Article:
On Work Ethic
If a man will not work, he shall not eat. A sensible person will gather the crops when it is ready, it is a disgrace to sleep through the time of harvest. A reminder to all of us to keep up our industriousness, increase our skill and knowledge. Kudos to the workers who are labouring on to keep our world running. The doctors, nurses, medical officers, food workers, grab food drivers, police and government policy makers. But do be mindful of mother earth, or we have another problem to add to our woes.
Why Don’t We Treat The Climate Crisis With The Same Urgency As Coronavirus?
It is a global emergency that has already killed on a mass scale and threatens to send millions more to early graves. As its effects spread, it could destabilise entire economies and overwhelm poorer countries lacking resources and infrastructure. But this is the climate crisis, not the coronavirus. Governments are not assembling emergency national plans and you’re not getting push notifications transmitted to your phone breathlessly alerting you to dramatic twists and developments from South Korea to Italy.
More than 3,000 people have succumbed to coronavirus yet, according to the World Health Organization, air pollution alone – just one aspect of our central planetary crisis – kills seven million people every year. There have been no Cobra meetings for the climate crisis, no sombre prime ministerial statements detailing the emergency action being taken to reassure the public. In time, we’ll overcome any coronavirus pandemic. With the climate crisis, we are already out of time, and are now left mitigating the inevitably disastrous consequences hurtling towards us.
Rest of the story here.
On Science, Religion and COVID-19
23 Famous Scientists Who Are Not Atheists
- Professor Christian Anfinsen* (Nobel Prize for Chemistry, biochemistry of RNA, Johns Hopkins University): “I think that only an idiot can be an atheist! We must admit that there exists an incomprehensible power or force with limitless foresight and knowledge that started the whole universe going in the first place.”
- Professor Werner Archer (Nobel Prize for Physiology/Medicine, restriction enzymes and molecular genetics, University of Basel): “I do not think our civilization has succeeded in discovering and explaining all the principles acting in the universe. I include the concept of God among these principles. I am happy to accept the concept without trying to define it precisely. I know that the concept of God helped me to master many questions in life; it guides me in critical situations and I see it confirmed in many deep insights into the beauty of the functioning of the living world.”
- Professor D.H.R. Barton*** (Nobel Prize for Chemistry, conformational analysis in organic chemistry, Texas A&M University): “God is Truth. There is no incompatibility between science and religion. Both are seeking the same truth.”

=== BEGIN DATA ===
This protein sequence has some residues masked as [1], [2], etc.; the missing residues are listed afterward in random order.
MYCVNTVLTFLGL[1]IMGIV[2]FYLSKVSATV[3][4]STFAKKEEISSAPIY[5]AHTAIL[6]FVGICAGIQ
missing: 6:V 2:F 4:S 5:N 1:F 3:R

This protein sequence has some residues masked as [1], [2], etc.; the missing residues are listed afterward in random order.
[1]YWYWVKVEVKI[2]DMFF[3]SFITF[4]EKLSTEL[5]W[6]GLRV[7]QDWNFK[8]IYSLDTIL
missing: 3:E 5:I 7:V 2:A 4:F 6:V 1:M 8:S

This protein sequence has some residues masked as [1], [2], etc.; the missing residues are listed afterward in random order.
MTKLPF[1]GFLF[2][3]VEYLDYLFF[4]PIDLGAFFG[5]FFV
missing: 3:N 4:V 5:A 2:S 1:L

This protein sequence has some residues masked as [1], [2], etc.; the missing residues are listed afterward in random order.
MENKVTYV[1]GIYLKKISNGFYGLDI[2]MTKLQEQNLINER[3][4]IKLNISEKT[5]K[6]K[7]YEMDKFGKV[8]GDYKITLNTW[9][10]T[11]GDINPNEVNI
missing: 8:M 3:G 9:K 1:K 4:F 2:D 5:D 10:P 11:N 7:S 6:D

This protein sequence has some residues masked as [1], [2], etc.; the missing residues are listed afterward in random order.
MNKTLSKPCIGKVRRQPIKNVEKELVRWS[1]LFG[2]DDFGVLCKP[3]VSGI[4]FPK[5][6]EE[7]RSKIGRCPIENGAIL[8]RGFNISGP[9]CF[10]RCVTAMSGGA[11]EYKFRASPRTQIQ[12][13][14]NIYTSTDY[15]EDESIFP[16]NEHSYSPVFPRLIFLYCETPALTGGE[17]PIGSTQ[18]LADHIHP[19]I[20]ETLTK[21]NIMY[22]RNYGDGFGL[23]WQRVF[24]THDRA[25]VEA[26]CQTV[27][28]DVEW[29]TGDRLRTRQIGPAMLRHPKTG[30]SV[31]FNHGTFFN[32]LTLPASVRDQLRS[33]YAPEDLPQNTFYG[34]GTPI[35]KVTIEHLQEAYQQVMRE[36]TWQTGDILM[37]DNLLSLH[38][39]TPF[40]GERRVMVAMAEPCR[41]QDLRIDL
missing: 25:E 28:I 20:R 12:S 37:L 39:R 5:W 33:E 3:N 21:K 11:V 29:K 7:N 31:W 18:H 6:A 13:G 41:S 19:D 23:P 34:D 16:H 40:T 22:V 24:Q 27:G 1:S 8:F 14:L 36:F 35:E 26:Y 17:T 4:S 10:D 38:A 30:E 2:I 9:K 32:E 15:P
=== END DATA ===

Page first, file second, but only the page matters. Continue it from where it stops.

- Professor Ulrich Becker** (High energy particle physics, MIT): “How can I exist without a creator? I am not aware of any answer ever given.”
- Professor Steven Bernasek (Solid state chemistry, Princeton University): “I believe in the existence of God. His existence is apparent to me in everything around me, especially in my work as a scientist. On the other hand I cannot prove the existence of God the way I might prove or disprove a (scientific) hypothesis.”
See the full list here.
How Religious Leaders Can Help Stop the Spread of Coronavirus
For the past 15 years, I have been studying the interactions between religious and scientific communities. While we may regard religion and science as at odds in our culture, the fact is that many Americans rely on their religious leaders to guide their attitudes about scientific findings. In my forthcoming book, Why Science and Faith Need Each Other: Eight Shared Values That Move Us Beyond Fear, I show that 34% of evangelical Protestants and about 17% of all Americans say they would consult their religious leader with a question about science, especially science that seems to have moral implications.
The role that faith leaders can play in getting the word out about public health measures is considerable. As the director of Rice University’s Religion and Public Life program, I host a monthly meeting at my home of 30 to 50 Christian, Muslim and Jewish leaders as well civic leaders from around Houston. The constituents of these leaders alone number well over 300,000.
Congregants are more likely to trust not only their leaders, but those who share their faith, particularly people from their own tradition. One of the best things religious leaders can do, then, is partner with those in their congregations who are scientists, physicians or have other expertise on how viruses spread.
Rest of the story here.
C.S Lewis quoted “Education without values, as useful as it is, seems rather to make man a more clever devil”. True meaning of education @Dignity for Children Foundation